Baker Island Light

United States Minor Possessions – Pacific Ocean

Kingman Reef Location
Kingman Reef Location

The reef encloses a lagoon up to 270 feet deep in its western part.  The total area within the outer rim of the reef is 29 square miles.  There are two small strips of dry land composed of coral rubble and giant clamshells on the eastern rim with areas of 2 and 1 acre having a coastline of 2 miles.  The highest point on the reef is less than 5 feet above sea level, which is wetted or awash most of the time, making Kingman Reef a maritime hazard.  It has no natural resources and supports no economic activity.

Political Status:

Kingman Reef has the status of an unincorporated territory of the United States, administered from Washington, D.C. by the U.S. Department of Interior.  The atoll is closed to the public.  In January 2009, Kingman Reef was designated a marine national monument.


Kingman Reef was discovered by the American Captain Edmund Fanning of the ship Betsey on June 14, 1798.  Captain W. E. Kingman described it on November 29, 1853.  Kingman Reef was claimed in 1860 by the United States Guano Company, under the name “Danger Reef”.  This claim was made under by the Guano Islands Act of 1856 although there is no evidence that guano existed or was ever mined on Kingman Reef.

On December 29, 1934, the US Navy assumed jurisdiction over Kingman Reef.  The lagoon was used in 1937 and 1938 as a halfway station between Hawai’i and American Samoa by Pan American Airways flying boats (Sikorsky S-42B).  Pan Am wanted to expand flights into the Pacific and include Australia and New Zealand to their “Clipper” air routes.  In 1935 it was decided that the lagoon at Kingman Reef was suitable for overnight stops en-route from the U.S. to New Zealand via Samoa.  Kingman Reef became the stopover to and from Pago Pago, American Samoa, located 1,600 miles further south.  A supply ship, the North Wind, was stationed at Kingman Reef to provide fuel, lodging, and meals.  The S42B Pan American Clipper II, piloted by Captain Edwin Musick, landed at Kingman on its first flight on March 23, 1937.  Several successful flights followed, but the flight on January 11, 1938 ended in tragedy.  Shortly after the early morning take off from Pago Pago, bound for New Zealand, the Clipper exploded.  The right outboard engine had developed an oil leak and the plane burst into flames while dumping fuel; there were no survivors.  As a result of the tragedy, Pan Am ended flights to New Zealand via Kingman Reef and Pago Pago.  A new route was established in July 1940 by way of Canton Island and New Caledonia.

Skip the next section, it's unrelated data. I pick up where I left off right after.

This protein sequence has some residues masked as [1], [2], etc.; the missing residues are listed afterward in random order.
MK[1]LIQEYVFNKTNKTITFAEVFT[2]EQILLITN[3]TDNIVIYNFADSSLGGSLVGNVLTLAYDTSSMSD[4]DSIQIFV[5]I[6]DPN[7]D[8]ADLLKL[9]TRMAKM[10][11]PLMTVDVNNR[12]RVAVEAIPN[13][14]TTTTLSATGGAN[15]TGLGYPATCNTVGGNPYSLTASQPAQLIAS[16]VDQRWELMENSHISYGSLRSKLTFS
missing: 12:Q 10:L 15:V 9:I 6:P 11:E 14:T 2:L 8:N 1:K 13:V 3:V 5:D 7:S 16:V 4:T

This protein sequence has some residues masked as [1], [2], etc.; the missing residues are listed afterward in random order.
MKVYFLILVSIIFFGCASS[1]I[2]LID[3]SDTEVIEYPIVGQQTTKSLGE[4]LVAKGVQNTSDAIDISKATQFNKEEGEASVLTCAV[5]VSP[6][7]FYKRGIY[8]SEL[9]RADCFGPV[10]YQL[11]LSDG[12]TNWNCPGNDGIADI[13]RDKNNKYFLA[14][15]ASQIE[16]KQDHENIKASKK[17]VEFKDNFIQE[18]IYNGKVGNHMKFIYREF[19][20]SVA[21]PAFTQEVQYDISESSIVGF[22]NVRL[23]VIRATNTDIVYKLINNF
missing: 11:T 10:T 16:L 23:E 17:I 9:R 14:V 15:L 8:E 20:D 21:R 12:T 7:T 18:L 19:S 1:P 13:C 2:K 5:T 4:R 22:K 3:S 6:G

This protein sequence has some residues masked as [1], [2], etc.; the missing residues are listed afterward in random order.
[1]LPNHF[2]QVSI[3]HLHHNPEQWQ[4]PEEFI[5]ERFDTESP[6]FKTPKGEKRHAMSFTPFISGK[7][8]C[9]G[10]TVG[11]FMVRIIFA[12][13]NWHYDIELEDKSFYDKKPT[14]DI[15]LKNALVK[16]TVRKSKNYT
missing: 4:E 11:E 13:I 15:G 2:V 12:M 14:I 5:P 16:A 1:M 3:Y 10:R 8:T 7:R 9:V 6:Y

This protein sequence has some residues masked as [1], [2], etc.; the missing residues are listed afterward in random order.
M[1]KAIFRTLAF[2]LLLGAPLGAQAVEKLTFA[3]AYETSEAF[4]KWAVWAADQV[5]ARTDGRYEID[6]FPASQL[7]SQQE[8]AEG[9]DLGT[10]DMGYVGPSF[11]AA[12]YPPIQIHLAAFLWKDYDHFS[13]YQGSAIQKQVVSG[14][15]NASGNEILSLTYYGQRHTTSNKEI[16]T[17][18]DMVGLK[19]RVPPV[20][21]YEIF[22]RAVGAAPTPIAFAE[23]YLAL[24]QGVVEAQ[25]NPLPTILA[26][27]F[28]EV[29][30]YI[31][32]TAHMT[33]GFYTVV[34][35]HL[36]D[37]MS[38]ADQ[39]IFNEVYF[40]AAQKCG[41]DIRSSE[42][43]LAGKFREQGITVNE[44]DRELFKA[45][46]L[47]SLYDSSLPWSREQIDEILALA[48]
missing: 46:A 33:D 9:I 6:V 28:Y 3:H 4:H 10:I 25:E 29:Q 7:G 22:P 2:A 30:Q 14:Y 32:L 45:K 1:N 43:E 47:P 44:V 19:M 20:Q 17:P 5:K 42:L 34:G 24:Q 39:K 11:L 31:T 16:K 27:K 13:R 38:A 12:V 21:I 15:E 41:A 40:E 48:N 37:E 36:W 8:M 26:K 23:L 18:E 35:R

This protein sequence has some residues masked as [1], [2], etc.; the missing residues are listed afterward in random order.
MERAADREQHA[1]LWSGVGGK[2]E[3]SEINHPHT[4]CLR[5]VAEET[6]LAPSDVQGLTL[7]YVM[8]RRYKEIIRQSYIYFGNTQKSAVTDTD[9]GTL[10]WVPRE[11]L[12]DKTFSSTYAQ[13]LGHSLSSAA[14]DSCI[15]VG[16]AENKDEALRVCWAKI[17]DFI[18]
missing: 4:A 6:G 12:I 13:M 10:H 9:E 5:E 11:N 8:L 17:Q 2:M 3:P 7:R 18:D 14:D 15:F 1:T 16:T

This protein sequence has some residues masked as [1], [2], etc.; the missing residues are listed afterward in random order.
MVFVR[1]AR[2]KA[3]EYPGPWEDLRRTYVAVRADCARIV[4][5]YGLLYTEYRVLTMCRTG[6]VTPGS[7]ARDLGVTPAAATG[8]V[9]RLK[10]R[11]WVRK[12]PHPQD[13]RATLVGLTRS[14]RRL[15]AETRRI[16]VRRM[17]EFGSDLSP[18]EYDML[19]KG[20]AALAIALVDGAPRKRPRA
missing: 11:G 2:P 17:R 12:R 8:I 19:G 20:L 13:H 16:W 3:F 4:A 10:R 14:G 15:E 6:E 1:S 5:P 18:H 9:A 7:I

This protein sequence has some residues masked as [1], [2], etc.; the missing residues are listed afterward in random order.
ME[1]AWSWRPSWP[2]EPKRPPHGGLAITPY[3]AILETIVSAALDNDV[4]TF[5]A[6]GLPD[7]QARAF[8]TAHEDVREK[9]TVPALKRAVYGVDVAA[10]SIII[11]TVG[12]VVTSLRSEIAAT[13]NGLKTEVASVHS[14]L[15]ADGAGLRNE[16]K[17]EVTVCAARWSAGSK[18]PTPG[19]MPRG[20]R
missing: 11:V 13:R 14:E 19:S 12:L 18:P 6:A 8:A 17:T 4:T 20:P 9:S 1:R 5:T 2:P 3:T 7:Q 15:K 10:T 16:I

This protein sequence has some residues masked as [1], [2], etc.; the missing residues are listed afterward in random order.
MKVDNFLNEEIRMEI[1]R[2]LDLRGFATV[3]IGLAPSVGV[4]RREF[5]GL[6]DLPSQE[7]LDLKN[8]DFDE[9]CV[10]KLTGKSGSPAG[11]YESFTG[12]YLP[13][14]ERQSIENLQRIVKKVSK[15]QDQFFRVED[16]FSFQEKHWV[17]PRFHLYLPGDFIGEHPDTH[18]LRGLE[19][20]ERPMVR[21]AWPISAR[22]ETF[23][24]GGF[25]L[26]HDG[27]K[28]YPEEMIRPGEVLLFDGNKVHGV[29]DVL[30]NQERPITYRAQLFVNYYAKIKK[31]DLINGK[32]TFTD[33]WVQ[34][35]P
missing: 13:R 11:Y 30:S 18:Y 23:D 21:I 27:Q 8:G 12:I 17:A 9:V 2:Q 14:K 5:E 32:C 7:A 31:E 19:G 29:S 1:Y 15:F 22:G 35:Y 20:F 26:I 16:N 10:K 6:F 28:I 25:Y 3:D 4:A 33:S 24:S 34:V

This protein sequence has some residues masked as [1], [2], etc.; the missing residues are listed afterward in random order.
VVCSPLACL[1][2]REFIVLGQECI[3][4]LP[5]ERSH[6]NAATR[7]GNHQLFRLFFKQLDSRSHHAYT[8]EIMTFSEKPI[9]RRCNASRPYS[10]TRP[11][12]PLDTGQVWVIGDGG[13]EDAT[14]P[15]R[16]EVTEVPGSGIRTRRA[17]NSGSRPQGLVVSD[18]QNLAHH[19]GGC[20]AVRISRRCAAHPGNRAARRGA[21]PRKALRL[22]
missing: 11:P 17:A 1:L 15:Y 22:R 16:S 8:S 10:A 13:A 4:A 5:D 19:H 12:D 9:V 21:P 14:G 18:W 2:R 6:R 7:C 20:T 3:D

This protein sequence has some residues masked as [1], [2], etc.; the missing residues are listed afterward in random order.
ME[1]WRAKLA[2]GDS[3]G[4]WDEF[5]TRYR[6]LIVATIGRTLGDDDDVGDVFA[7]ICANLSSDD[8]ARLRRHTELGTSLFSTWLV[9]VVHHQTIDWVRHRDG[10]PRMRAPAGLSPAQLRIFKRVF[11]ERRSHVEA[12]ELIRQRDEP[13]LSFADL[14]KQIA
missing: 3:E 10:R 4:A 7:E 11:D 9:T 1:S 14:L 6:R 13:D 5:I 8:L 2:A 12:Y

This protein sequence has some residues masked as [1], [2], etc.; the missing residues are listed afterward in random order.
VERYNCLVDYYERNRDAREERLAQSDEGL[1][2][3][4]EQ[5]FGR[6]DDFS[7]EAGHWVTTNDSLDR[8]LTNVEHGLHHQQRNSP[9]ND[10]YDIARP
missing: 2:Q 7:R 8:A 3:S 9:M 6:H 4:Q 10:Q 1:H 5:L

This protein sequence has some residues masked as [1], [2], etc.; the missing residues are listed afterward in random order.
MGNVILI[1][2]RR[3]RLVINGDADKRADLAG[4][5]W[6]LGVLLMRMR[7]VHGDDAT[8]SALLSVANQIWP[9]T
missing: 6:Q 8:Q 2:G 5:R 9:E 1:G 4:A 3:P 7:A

Dry Strip of Land on Kingman Reef
Dry Strip of Land on Kingman Reef

On February 14, 1941, President Franklin Roosevelt issued Executive Order 8682 to create naval defenses areas in the central Pacific territories.  The proclamation established “Kingman Reef Naval Defensive Sea Area” which encompassed the territorial waters between the extreme high-water marks and the three-mile marine boundaries surrounding the atoll.  “Kingman Naval Airspace Reservation” was also established to restrict access to the airspace over the naval defense sea area.  Only U.S. government ships and aircraft were permitted to enter the naval defense areas at Kingman Reef unless authorized by the Secretary of the Navy.


Kingman Reef supports a vast variety of marine life.  Giant clams are abundant in the shallows, and there are approximately 38 genera and 130 species of stony corals present on the reef.  This is more than three times the species diversity of corals found in the main Hawaiian Islands.  The ecosystem of the reef and its subsequent food chain are known for the distinct quality of being primarily predator-based.  The percentage of the total fish biomass on the reef is made up of 85% apex predators, creating a high level of competition for food and nutrients among local organisms — particularly sharks, jacks, and other carnivores.  The threatened green sea turtles that frequent nearby Palmyra Atoll travel to Kingman Reef to forage and bask on the coral rubble spits at low tide.

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